Lone Tree, CO

DougCo city leaders encourage school board to try again on funding measures

Suzie Glassman

Jeff Toborg, mayor of ParkerDouglas County School District Youtube

By: Suzie Glassman/NewsBreak Denver

(Castle Rock, CO) Community leaders from Lone Tree, Larkspur, Parker, Castle Pines, Castle Rock, and Highlands Ranch voiced their gratitude, support, and appreciation for the school board and superintendent Erin Kane’s efforts to pass two funding measures, despite the failed outcome.

“Our message to you is very simple: keep going,” said Nate Jones on behalf of Lone Tree mayor Jackie Millet.

“I know that last week may not have been the outcome you were looking for, but don’t lose heart,” said Castle Pines mayor Tracy Engerman. “What your teachers and staff do is very important. One thing I always tell my kids, and I’m sure teachers tell their students the same, is that if you first don’t succeed, try, try again.”

Many leaders told the board they have kids in the district and are proud of the education they’re receiving, including Mark Dickerson, president of the Highlands Ranch metro area board of directors, who said an observant teacher in the district saved his daughter’s life.

Dickerson said his then 10–year-old daughter had been badly bullied at a former school, and her new teacher recognized her problems and told him they needed to help her. “My daughter is the most precious thing to me and becuase this district got involved and said this student was important, I have a daughter who I have a wonderful relationship with today,” he said.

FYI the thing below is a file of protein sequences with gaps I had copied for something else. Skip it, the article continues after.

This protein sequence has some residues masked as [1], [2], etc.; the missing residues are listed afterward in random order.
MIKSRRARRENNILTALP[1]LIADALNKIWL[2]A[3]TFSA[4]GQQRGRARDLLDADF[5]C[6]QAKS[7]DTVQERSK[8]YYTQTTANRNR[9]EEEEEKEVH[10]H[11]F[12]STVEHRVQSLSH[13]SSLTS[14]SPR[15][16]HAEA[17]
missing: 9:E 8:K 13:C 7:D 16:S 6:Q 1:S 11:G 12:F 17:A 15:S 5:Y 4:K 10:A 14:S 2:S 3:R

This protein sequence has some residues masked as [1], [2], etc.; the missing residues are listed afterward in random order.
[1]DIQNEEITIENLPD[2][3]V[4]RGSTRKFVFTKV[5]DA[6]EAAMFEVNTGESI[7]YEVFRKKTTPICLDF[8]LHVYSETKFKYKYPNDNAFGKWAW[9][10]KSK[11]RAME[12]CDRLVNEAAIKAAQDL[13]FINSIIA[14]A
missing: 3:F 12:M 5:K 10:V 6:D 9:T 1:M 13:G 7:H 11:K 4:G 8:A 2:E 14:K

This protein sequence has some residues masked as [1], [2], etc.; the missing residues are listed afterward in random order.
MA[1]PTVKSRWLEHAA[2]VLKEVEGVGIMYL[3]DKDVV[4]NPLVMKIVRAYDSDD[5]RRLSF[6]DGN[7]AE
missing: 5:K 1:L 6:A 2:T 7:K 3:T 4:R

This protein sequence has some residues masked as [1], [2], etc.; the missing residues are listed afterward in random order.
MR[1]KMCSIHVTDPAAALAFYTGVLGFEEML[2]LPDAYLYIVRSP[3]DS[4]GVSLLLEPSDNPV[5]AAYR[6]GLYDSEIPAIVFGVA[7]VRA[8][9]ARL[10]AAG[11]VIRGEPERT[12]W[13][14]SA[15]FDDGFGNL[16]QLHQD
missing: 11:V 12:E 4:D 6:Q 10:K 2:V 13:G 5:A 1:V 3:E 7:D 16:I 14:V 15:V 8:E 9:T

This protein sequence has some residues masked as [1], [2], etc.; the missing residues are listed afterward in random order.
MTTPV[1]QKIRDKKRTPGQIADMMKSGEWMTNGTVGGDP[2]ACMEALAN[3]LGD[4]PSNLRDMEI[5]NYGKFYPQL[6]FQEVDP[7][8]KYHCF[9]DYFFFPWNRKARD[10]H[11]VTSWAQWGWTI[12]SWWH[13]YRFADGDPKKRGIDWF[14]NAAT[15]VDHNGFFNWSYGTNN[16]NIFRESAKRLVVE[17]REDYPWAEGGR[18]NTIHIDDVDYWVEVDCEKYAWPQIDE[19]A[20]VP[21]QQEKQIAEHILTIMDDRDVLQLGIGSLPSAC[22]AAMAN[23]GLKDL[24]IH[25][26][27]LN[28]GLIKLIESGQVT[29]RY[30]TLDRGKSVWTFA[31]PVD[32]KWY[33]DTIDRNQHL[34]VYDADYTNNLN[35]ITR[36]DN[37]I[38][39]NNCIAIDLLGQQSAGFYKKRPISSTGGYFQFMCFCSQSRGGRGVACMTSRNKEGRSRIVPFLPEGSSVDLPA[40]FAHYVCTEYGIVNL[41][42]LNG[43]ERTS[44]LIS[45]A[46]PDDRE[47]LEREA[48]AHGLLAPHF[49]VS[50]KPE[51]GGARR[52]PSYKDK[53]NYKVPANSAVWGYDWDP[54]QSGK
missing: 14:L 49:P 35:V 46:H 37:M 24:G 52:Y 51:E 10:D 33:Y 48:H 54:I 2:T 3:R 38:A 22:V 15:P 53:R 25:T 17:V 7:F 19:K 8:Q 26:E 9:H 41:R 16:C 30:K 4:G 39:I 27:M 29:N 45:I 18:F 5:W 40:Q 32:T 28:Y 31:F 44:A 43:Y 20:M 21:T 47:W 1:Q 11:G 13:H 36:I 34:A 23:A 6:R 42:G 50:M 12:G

Members of the mill bond exploratory committee also thanked the board for moving the needle as much as possible and said they were confident the measure would pass, but they ran out of time.

Superintendent’s reflections on the election

Kane recognized the volunteers who campaigned on behalf of 5A and 5B, saying they did an amazing job and that the district owes them a debt of gratitude.

In an email to district staff, employees, parents, and students, Kane said that the district will continue to operate as usual and plans to continue with small salary increases.

“We didn’t ask for 5A because we were in a financial crisis. We asked for 5A so we could be more competitive with our neighbors,” said Kane.

“I can still hear the pollster in my head telling me that there was no way in the history of ever that we would be able to get there starting at 39% (referring to a poll showing only 39% of voters would vote yes on a mill levy override and bond).”

The district garnered 49% of the vote, missing a majority by a few thousand.

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I'm a reporter covering the Douglas County School District in Colorado.

Denver, CO

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